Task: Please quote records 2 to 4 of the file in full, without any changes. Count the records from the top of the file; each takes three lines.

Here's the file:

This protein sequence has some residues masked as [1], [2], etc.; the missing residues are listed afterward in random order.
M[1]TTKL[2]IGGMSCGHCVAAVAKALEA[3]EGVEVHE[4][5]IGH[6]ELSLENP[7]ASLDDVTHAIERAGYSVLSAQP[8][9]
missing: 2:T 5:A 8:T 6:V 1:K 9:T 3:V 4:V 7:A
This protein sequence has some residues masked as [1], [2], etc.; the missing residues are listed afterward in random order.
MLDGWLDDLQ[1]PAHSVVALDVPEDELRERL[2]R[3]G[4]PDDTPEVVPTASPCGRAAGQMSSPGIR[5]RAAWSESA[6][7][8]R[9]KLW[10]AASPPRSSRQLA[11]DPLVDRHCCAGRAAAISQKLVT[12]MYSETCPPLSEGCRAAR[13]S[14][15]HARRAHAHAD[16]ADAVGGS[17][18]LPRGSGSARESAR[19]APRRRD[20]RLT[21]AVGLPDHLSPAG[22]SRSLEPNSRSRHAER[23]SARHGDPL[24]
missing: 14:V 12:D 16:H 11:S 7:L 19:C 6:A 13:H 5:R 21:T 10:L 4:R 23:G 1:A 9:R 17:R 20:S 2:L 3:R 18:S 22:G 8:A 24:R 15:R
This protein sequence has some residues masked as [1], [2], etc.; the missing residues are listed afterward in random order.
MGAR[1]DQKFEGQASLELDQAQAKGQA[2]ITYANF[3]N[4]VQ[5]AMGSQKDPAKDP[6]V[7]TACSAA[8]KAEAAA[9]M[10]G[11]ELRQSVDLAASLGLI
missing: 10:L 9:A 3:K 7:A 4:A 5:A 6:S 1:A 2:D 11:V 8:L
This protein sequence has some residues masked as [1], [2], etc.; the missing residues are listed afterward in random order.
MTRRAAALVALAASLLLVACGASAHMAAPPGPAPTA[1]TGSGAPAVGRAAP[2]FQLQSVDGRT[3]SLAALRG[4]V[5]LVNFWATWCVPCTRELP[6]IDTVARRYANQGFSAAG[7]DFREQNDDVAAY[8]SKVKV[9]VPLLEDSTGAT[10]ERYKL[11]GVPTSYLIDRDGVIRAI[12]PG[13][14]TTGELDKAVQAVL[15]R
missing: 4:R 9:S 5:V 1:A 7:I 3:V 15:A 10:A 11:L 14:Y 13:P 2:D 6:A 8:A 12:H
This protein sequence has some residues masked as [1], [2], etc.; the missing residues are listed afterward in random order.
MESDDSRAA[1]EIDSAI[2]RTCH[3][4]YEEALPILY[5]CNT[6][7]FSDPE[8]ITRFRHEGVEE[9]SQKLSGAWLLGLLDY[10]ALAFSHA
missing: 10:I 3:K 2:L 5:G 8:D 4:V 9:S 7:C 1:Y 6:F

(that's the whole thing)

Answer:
This protein sequence has some residues masked as [1], [2], etc.; the missing residues are listed afterward in random order.
MLDGWLDDLQ[1]PAHSVVALDVPEDELRERL[2]R[3]G[4]PDDTPEVVPTASPCGRAAGQMSSPGIR[5]RAAWSESA[6][7][8]R[9]KLW[10]AASPPRSSRQLA[11]DPLVDRHCCAGRAAAISQKLVT[12]MYSETCPPLSEGCRAAR[13]S[14][15]HARRAHAHAD[16]ADAVGGS[17][18]LPRGSGSARESAR[19]APRRRD[20]RLT[21]AVGLPDHLSPAG[22]SRSLEPNSRSRHAER[23]SARHGDPL[24]
missing: 14:V 12:D 16:H 11:S 7:L 19:C 6:A 13:H 5:R 21:T 10:L 4:R 23:G 1:A 9:R 17:R 20:S 2:L 3:R 18:S 22:G 8:A 24:R 15:R
This protein sequence has some residues masked as [1], [2], etc.; the missing residues are listed afterward in random order.
MGAR[1]DQKFEGQASLELDQAQAKGQA[2]ITYANF[3]N[4]VQ[5]AMGSQKDPAKDP[6]V[7]TACSAA[8]KAEAAA[9]M[10]G[11]ELRQSVDLAASLGLI
missing: 10:L 9:A 3:K 7:A 4:A 5:A 6:S 1:A 2:D 11:V 8:L
This protein sequence has some residues masked as [1], [2], etc.; the missing residues are listed afterward in random order.
MTRRAAALVALAASLLLVACGASAHMAAPPGPAPTA[1]TGSGAPAVGRAAP[2]FQLQSVDGRT[3]SLAALRG[4]V[5]LVNFWATWCVPCTRELP[6]IDTVARRYANQGFSAAG[7]DFREQNDDVAAY[8]SKVKV[9]VPLLEDSTGAT[10]ERYKL[11]GVPTSYLIDRDGVIRAI[12]PG[13][14]TTGELDKAVQAVL[15]R
missing: 4:R 9:S 5:V 1:A 7:I 3:V 15:A 10:A 11:L 14:Y 13:P 2:D 6:A 8:A 12:H